In service management, service desk employees interact with internal customers (users) and can immediately reference the user's previous interactions with the service desk. The more channels organizations provide for users to connect with the service desk, the more likely they can address users' needs. Omnichannel approaches can include phone, email, web, walk up, live chat, and social media. Creating and maintaining omnichannel communication means defining actual user experiences that provide insight for what users encounter.

Omnichannel communication design

During the creation of omnichannel programs for service desk environments, consider these factors: Identify the users you must target with the services provided. Open communication channels for areas of the business for these users to determine how to serve them best; discover what matters most to them, and consider their most preferable communication channels.

When creating a foundation for user experiences, it's essential to place yourself in the user's shoes. Voice of the user surveys, call recordings, and feedback from users from previous calls can more precisely validate the current customer experience. When implementing an omnichannel environment, don't try to be all things to all people. There is no way you can meet everyone's expectations, and people are likely to suffer at some point in the journey.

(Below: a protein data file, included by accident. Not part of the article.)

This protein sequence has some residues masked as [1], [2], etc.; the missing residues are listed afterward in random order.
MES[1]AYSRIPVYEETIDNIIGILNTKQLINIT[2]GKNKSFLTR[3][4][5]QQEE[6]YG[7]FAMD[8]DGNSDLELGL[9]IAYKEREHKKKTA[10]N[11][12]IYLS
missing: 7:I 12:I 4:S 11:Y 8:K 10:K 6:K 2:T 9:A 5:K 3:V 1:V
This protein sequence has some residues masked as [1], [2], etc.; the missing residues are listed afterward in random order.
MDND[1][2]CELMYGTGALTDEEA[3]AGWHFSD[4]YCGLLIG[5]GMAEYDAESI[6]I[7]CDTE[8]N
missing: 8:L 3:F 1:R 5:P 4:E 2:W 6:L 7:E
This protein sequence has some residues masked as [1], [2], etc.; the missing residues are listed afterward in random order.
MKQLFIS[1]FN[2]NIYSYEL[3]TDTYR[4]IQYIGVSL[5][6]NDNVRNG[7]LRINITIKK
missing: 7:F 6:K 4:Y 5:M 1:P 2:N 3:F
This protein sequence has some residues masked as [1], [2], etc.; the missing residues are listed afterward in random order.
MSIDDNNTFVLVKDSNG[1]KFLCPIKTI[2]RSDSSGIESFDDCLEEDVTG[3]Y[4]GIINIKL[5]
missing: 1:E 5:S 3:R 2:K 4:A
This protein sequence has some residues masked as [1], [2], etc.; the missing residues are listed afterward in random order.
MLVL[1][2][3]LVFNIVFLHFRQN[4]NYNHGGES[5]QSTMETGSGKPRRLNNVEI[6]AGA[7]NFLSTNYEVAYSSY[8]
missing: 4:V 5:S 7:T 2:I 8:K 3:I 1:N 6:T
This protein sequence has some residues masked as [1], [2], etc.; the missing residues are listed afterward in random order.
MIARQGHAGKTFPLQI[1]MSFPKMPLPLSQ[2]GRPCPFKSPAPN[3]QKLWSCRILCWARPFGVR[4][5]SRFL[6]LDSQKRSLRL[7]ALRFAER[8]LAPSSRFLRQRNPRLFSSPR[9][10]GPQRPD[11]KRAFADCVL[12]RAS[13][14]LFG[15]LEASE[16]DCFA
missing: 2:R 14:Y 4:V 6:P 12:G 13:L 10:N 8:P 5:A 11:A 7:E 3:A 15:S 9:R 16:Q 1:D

Users don't think in terms of channels. They want answers to their questions and solutions to their problems. They want to reach the service desk through the channels provided for them. As people become more mobile, user expectations for support through multiple channels become even higher. A conversation might begin on Twitter and move to a text message or phone call, with relevant context preserved across all channels. When service desks leverage and integrate multiple channels, users can experience seamless interactions where they are most comfortable.

Before omnichannel approaches, service desk employees owned a specific communication channel. Some might have been trained to answer the phone while others to manage the chat and email functions. It was not likely for them to move across channels to support user needs. Think of a factory assembly line where each person on the assembly line does one specific task throughout his shift. In these cases, they focus on a singular goal in their particular channel of communication.

But channels are now blending. Service desk agents are broadening their base of responsibility. In omnichannel environments, service desk employees are no longer channel specialists trained to respond to specific tasks. Now they own the entire customer relationship because all of a user's information is immediately available for review. They can deliver a personal, customized, and rewarding experience. Now, service desk agents can follow users regardless of how many or which channels they use to interact with the service desk.

Omnichannel organizations provide more of an experience for their users, and service desk team members receive the full context of the user relationship in a single view. It's important to remember that it's difficult for your service desk to become omnichannel if you only focus on tickets and numbers. You must focus on understanding users and having real conversations with them. Instead, focus on the user and not the channel.

Hannah Price is a service management consultant at TOPdesk. She's also a public speaker, a contributor to a number of industry publications, and a service management expert.